Organic Garden Cafe's vegetarian, organic dishes have earned the eatery nods in Edible Boston, Boston Magazine's "Best of Boston" in 2009 and 2013, and Northshore Magazine's Best of Northshore Awards every year from 2009 to 2013. As owner Robert Reid told Edible Boston, the menu consists largely of gourmet raw foods, but has evolved to include "transitional items" such as hot soups, which widen the eatery's appeal. Pizzas on buckwheat, carrot, or flax crusts and nut butter 'squash' ravioli are heated under a food lamp, so that the food remains 80 to 90 percent raw, yet "tastes like it just came out of the oven." He's also added more seasonal and local items, working with nearby farms for greens and root veggies.
The caf?'s staff also whip up smoothies at its juice bar, such as the Yoda's Jedi smoothie with strawberries, bananas, dates, and spirulina. Customers can also add a boost to their drinks with smoothie enhancers such as flax oil, maca root, bee pollen, and poltergeist sweat.
Named a Hidden Jewel by Phantom Gourmet, The Farm Bar & Grille's rustic wood furniture and floors and exposed brick walls inform the eatery's comforting vibe. To craft a menu of comforting southern-style fare, the kitchen team doesn't skimp by pulling ingredients from the freezer. Instead, they put together entrees from all-fresh components, including some of the vegetables they grow themselves in the on-site garden and the 90-acre cornfield they fit in their endless broom closet. As baby-back ribs bask in the smoke from a hardwood fire, the kitchen crew bastes them every half hour, in between searing burgers made from fresh angus chuck. Starters such as fresh beer-battered jalapeno poppers are made to order. The staff also pours a large selection of draft beers and specialty cocktails.
At 15 Walnut, the culinary team handcrafts gourmet dishes, from maple-barbecued steak tips to margherita pizza with walnut pesto. But you'd never guess it if you looked at the ultra-simple basics local farmers deliver to the kitchen.
The bistro's chefs take these simple ingredients and then craft their own sausages, bake their own breads, dry their own herbs, create their own chutneys, and make their own mozzarellas. And all of this is done in small batches that adhere to a strict farm-to-table philosophy.
The resulting upscale comfort food sates appetites at brunches, lunches, and dinners, which patrons can finish off with handmade desserts that are even more appealing than Oreos in an artisanal basket.
Waves of fresh seafood crest the tables at Hale Street Tavern, where succulent oysters, inventive sushi, and a family-friendly game room sets patrons adrift in a sea of neighborhood dining camaraderie. Start off with small bowl of scallop chowder, chock-full of corn, pancetta, and chives ($5/$7), or nibble on pancetta-wrapped shrimp with roasted-pepper relish and balsamic syrup ($12.)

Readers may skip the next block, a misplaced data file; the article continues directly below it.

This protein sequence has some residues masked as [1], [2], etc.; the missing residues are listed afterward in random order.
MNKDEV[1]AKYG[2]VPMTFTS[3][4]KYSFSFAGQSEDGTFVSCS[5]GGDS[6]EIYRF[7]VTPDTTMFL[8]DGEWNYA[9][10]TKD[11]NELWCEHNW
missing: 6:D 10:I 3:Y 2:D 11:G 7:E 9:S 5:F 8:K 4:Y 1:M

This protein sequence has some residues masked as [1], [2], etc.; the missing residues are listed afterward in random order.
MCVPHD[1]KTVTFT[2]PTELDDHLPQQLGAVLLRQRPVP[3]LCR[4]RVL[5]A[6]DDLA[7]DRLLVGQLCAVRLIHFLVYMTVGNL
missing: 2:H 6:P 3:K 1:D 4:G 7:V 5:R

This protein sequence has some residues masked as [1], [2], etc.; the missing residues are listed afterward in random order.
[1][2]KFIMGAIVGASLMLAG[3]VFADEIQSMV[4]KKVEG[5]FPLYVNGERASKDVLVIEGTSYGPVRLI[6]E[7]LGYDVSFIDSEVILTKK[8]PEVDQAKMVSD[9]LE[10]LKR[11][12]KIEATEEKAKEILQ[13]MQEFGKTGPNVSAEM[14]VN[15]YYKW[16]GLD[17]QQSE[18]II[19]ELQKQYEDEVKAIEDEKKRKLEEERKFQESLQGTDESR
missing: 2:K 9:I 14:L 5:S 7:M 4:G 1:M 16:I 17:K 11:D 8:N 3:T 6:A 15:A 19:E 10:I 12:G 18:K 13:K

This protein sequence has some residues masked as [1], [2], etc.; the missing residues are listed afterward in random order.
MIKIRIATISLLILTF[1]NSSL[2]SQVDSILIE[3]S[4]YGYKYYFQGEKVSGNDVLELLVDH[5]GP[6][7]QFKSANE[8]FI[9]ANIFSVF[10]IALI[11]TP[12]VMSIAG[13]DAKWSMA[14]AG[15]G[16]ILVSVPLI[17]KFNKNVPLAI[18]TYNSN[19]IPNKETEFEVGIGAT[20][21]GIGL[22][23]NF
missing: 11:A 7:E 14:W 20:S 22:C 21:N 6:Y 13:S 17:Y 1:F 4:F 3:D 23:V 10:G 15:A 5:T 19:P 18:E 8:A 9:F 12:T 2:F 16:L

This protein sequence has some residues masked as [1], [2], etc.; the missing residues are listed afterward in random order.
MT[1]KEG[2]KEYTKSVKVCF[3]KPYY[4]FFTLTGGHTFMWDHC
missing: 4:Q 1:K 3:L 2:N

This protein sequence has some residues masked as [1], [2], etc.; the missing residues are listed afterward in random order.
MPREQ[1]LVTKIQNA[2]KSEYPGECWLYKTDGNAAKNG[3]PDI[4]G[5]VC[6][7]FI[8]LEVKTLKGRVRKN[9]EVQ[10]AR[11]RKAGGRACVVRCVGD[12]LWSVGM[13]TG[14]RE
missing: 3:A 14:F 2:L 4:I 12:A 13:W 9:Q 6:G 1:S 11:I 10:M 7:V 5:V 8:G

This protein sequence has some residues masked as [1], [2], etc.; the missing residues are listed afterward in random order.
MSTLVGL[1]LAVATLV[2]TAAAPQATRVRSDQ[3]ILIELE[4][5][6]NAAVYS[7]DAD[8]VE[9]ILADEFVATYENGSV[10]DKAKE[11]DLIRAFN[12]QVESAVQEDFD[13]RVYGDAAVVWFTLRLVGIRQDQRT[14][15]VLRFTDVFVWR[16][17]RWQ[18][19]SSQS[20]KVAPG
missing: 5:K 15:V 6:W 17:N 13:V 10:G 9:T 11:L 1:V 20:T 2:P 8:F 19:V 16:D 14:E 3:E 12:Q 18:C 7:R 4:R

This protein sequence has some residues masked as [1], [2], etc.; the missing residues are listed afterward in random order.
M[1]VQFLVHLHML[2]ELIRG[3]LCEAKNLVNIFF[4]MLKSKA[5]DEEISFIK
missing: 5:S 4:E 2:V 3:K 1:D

The kitchen maestros at Harry's 240 draw inspiration for their seasonal menu from the culinary traditions of Asia, France, the American Southwest, and New England. Commence fused feasts with the crispy vegetable spring rolls ($7.95) or a bowl of New England clam chowder ($4.25). Hearty entrees include cheese tortellini bedecked with peas and sundried tomato pesto ($13.50) and sautéed chicken medallions ($15.50) that, unlike Olympic silver medals, do not constantly remind their recipients of bitter disappointment. This family-owned-and-operated eatery also handcrafts decadent desserts to keep sweet teeth sugared.
Francesco Pellino was born in Naples. At 9 he moved to the United States, at 15 he became a dishwasher, and six months after that, he was the assistant to the night chef at the acclaimed Stella's of Boston. He paid for his college education by continuing his work in restaurants, and in 1992 he opened the doors to his very own restaurant Pellino's Ristorante, which has flourished ever since.
20 years later, Francesco was ready for a new challenge, so he opened a sister restaurant called Mamma Luisa Cucina & Bar. Rustically-minded and swathed in cozy shades of red and cream, Mamma Luisa focuses on Northern Italian fare with Provencal influences, and many dishes are inspired by Francesco's yearly trips to Italy. That includes pastas, such as gnocchi amatriciana or penne bolognese, which are made in-house every day, or traditional entrees like veal saltimbocca topped with fresh sage and prosciutto. The dining area can also be reserved for intimate gatherings of up to 50 people or 100, if they all bring their imaginary friends, making it a perfect choice for birthdays, work gatherings, or holiday parties.